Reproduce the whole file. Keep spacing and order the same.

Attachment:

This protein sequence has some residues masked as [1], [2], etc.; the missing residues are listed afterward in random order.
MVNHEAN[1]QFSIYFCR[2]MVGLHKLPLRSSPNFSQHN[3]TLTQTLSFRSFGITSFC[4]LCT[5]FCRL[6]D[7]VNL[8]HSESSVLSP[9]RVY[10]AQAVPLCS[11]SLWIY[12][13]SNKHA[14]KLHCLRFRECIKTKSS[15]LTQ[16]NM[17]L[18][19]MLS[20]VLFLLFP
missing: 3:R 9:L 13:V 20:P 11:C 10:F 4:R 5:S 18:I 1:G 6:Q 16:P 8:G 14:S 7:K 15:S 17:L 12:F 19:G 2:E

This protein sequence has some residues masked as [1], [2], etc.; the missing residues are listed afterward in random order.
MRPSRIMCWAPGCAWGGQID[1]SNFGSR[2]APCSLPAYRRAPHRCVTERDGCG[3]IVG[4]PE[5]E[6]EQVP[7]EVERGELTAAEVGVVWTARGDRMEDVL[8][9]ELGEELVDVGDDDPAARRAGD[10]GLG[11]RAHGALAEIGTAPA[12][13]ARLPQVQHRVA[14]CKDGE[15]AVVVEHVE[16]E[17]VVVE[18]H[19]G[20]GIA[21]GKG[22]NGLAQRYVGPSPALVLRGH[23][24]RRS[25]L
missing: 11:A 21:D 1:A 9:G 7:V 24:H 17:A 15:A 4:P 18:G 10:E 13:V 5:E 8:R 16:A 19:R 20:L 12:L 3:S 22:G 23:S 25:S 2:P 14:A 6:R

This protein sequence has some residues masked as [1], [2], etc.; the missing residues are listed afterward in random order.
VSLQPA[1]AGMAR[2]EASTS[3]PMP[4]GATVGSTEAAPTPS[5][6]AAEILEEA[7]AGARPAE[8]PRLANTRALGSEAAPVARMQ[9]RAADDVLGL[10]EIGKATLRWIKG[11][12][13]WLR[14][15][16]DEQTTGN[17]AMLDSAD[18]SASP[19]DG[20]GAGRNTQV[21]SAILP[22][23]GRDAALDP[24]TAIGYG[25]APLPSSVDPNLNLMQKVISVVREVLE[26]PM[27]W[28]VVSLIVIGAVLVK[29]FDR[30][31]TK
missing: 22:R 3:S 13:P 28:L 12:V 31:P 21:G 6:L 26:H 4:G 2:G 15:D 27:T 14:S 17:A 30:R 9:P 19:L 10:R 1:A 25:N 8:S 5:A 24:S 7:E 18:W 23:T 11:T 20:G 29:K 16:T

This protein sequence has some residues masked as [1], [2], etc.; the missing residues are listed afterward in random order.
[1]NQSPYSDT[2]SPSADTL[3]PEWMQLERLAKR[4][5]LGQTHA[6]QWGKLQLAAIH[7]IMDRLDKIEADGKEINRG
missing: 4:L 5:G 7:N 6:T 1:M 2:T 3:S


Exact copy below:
This protein sequence has some residues masked as [1], [2], etc.; the missing residues are listed afterward in random order.
MVNHEAN[1]QFSIYFCR[2]MVGLHKLPLRSSPNFSQHN[3]TLTQTLSFRSFGITSFC[4]LCT[5]FCRL[6]D[7]VNL[8]HSESSVLSP[9]RVY[10]AQAVPLCS[11]SLWIY[12][13]SNKHA[14]KLHCLRFRECIKTKSS[15]LTQ[16]NM[17]L[18][19]MLS[20]VLFLLFP
missing: 3:R 9:L 13:V 20:P 11:C 10:F 4:R 5:S 18:I 1:G 6:Q 16:P 8:G 14:S 7:K 15:S 17:L 12:F 19:G 2:E

This protein sequence has some residues masked as [1], [2], etc.; the missing residues are listed afterward in random order.
MRPSRIMCWAPGCAWGGQID[1]SNFGSR[2]APCSLPAYRRAPHRCVTERDGCG[3]IVG[4]PE[5]E[6]EQVP[7]EVERGELTAAEVGVVWTARGDRMEDVL[8][9]ELGEELVDVGDDDPAARRAGD[10]GLG[11]RAHGALAEIGTAPA[12][13]ARLPQVQHRVA[14]CKDGE[15]AVVVEHVE[16]E[17]VVVE[18]H[19]G[20]GIA[21]GKG[22]NGLAQRYVGPSPALVLRGH[23][24]RRS[25]L
missing: 11:A 21:D 1:A 9:G 7:V 24:H 17:A 15:A 4:P 18:G 10:E 13:V 5:E 8:R 16:A 19:R 20:L 12:L 3:S 22:G 23:S 25:S 2:P 14:A 6:R

This protein sequence has some residues masked as [1], [2], etc.; the missing residues are listed afterward in random order.
VSLQPA[1]AGMAR[2]EASTS[3]PMP[4]GATVGSTEAAPTPS[5][6]AAEILEEA[7]AGARPAE[8]PRLANTRALGSEAAPVARMQ[9]RAADDVLGL[10]EIGKATLRWIKG[11][12][13]WLR[14][15][16]DEQTTGN[17]AMLDSAD[18]SASP[19]DG[20]GAGRNTQV[21]SAILP[22][23]GRDAALDP[24]TAIGYG[25]APLPSSVDPNLNLMQKVISVVREVLE[26]PM[27]W[28]VVSLIVIGAVLVK[29]FDR[30][31]TK
missing: 22:R 3:S 13:P 28:L 12:V 31:P 21:G 6:L 26:H 4:G 2:G 15:D 27:T 14:S 17:A 30:R 9:P 19:L 10:R 1:A 25:N 8:S 5:A 24:S 7:E 18:W 23:T 11:T 20:G 29:K 16:T

This protein sequence has some residues masked as [1], [2], etc.; the missing residues are listed afterward in random order.
[1]NQSPYSDT[2]SPSADTL[3]PEWMQLERLAKR[4][5]LGQTHA[6]QWGKLQLAAIH[7]IMDRLDKIEADGKEINRG
missing: 4:L 5:G 7:N 6:T 1:M 2:T 3:S